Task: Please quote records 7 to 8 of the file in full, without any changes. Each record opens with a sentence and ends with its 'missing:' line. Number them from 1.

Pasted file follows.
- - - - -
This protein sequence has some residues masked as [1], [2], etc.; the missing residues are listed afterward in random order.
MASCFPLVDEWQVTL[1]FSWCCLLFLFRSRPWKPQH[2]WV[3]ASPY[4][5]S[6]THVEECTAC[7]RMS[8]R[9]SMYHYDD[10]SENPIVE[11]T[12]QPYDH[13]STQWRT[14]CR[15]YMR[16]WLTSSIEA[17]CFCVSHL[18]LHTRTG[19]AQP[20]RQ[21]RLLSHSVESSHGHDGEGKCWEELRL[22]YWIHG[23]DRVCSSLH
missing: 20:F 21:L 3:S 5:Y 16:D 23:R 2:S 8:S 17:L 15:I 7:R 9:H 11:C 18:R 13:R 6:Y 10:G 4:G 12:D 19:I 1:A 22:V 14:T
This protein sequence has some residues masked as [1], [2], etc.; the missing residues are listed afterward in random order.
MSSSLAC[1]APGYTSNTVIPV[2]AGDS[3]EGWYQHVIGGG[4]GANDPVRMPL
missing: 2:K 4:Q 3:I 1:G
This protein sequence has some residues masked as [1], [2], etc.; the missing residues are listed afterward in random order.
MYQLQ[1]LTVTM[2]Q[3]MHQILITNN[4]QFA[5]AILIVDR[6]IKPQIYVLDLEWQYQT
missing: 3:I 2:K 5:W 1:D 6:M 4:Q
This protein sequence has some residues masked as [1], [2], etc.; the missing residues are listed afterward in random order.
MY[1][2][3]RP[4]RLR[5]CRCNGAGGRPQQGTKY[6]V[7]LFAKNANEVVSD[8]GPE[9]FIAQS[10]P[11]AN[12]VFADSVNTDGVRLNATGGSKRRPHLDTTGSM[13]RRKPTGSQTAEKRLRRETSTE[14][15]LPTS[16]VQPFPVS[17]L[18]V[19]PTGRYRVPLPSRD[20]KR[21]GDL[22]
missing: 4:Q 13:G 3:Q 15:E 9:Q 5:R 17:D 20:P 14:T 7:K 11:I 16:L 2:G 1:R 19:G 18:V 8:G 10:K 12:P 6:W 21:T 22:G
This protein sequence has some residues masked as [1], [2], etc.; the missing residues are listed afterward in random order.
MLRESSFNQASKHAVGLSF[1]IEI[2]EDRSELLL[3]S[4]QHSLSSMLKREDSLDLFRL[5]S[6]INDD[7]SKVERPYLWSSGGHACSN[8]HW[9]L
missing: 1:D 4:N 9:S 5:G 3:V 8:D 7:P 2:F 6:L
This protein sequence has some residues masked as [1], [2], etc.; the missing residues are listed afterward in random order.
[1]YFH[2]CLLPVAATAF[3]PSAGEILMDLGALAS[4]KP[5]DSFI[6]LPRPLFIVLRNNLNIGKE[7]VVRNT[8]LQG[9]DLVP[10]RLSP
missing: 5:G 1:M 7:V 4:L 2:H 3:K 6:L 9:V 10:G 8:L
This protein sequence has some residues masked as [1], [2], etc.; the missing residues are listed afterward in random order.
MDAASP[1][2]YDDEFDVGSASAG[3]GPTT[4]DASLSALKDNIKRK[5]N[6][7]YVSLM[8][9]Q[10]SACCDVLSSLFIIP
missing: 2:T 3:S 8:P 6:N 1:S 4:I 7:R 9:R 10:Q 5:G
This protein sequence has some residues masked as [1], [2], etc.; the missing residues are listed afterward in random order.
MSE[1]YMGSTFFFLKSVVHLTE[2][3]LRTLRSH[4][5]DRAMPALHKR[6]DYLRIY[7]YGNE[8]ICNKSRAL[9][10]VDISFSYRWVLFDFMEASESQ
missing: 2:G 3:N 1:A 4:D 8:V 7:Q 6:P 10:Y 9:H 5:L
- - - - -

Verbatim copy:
This protein sequence has some residues masked as [1], [2], etc.; the missing residues are listed afterward in random order.
MDAASP[1][2]YDDEFDVGSASAG[3]GPTT[4]DASLSALKDNIKRK[5]N[6][7]YVSLM[8][9]Q[10]SACCDVLSSLFIIP
missing: 2:T 3:S 8:P 6:N 1:S 4:I 7:R 9:R 10:Q 5:G
This protein sequence has some residues masked as [1], [2], etc.; the missing residues are listed afterward in random order.
MSE[1]YMGSTFFFLKSVVHLTE[2][3]LRTLRSH[4][5]DRAMPALHKR[6]DYLRIY[7]YGNE[8]ICNKSRAL[9][10]VDISFSYRWVLFDFMEASESQ
missing: 2:G 3:N 1:A 4:D 8:V 7:Q 6:P 10:Y 9:H 5:L